WT – I have with me here, James Raab the Geology program supervisor for the Department of Natural Resources, Division of Geological Survey. Thanks for doing this, James.
James Raab- You’re welcome.
WT – At WaterToday whether it’s Canada or our state media we are just fascinated by groundwater issues in general. Can you tell me a little bit about what you do?
Raab – Yes, in Ohio at the Division of Geological Survey we are mapping the aquifers in Ohio and looking at mapping the quantity of groundwater and how groundwater moves through the aquifers in Ohio. So, we also handle any quantity disputes due to overpumping. We typically leave any groundwater quality issues to either the Ohio EPA (Environmental Protection Agency) or the Ohio Department of Health. So, we’re basically mapping the aquifers and handling quantity disputes.
WT – That’s fantastic. That I know of, and I have been doing this a long time, I don’t recall seeing anything like this in Canada or the United States. How come Ohio and what led you to this new map that you have?
Raab – The map is the Groundwater Vulnerability map for Ohio. We actually started this back in 1987, mapping at the county level. It was a system developed for the US EPA by the National Groundwater Association. It’s called DRASTIC the acronym that is used in this mapping program to look at seven parameters: Depth to water, R is recharge to the aquifer, A is aquifer media, S is soil media, T is the topography or the slope, and I is the impact of the vadose zone, and then C is hydraulic conductivity of the aquifer. So those seven parameters are evaluated for an area and rated. There’s a weighting scheme that they came up with through the process, this ultimately (sets a) vulnerability number. The higher the number the more vulnerable the aquifer is to being contaminated.
WT – Okay let’s start with the acronym for your new map, DRASTIC.
Tell me what each of the terms means, for someone who may not understand all the hydrological terms.
Raab – D is depth to water, we use water well record data in Ohio to come up with that. Basically, the depths of the water table in most cases.
WT – So, if I drill a well, in an area where you say the water is this deep, I should expect to hit water somewhere around what your department has said?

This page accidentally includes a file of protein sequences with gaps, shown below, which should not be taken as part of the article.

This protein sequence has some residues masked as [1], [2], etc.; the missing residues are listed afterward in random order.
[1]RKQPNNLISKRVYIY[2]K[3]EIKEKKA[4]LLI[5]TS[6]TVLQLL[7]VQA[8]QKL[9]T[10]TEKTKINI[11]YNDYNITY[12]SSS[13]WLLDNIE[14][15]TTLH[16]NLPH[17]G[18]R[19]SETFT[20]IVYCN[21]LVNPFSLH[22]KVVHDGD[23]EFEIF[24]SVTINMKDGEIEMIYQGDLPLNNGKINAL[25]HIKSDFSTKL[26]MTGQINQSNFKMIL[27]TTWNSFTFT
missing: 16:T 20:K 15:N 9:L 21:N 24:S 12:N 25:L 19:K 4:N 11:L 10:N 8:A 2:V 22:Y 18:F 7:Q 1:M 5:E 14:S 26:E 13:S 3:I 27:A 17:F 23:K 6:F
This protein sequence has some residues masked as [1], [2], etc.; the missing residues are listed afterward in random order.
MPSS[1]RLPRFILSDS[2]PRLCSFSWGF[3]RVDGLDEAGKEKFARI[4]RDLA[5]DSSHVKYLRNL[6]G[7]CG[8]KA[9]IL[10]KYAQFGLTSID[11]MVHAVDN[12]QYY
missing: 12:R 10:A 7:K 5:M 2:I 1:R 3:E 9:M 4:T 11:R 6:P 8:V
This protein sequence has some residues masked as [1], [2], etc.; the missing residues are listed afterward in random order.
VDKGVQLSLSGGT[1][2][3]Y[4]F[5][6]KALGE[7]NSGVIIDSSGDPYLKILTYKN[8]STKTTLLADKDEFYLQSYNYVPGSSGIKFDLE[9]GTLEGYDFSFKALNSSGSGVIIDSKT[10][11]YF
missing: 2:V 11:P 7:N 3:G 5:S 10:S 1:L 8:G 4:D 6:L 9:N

Raab – Yes. There are some areas where the aquifer is under confined conditions so the aquifer is actually deeper than that, but the water will rise up in the casing. We call these confined or semi-confined aquifers. If we say 20 ft, that’s where the aquifer is. We have a lot of clay, this tends to put a little pressure on the aquifer.
R is the recharge to the aquifer, that’s in inches per year. That is how much water from precipitation will soak in, make it past the soil horizon, and actually make its way into the aquifer. In Ohio, two to ten inches of the thirty to forty inches of precipitation we get in a year, make it into the aquifer.
A is an aquifer, how that is rated is, the coarser aquifer, gravels are rated higher than siltstone or shale. Basically, the more permeable the aquifer, the faster the water moves through, and the higher rating it has.
S is the soil type; we are looking at the upper six feet of the material, the soil horizon, whether clay loam or sandy loam, whether the soils shrink/swell to where they have fractures, these will get a higher rating. Again, the sandier the soil, the higher the shrink-swell potential, the higher the DRASTIC soil rating will be.
T is the topography, the slope.
I is the impact of the vadose zone. (They couldn’t work “v” in there, so they had to be a little creative to get the acronym to work). The vadose zone is just the material below the soil horizon, starting from six feet down, and going down to the top of the aquifer, what is that material. It’s treated a lot like the aquifer. Gravel gets a higher rating, if it’s all clay, it gets a lower rating. The more permeable the material, the higher the rating. That’s the impact of the vadose zone. Once the recharge gets through the soil, it must pass through the vadose zone to reach the aquifer.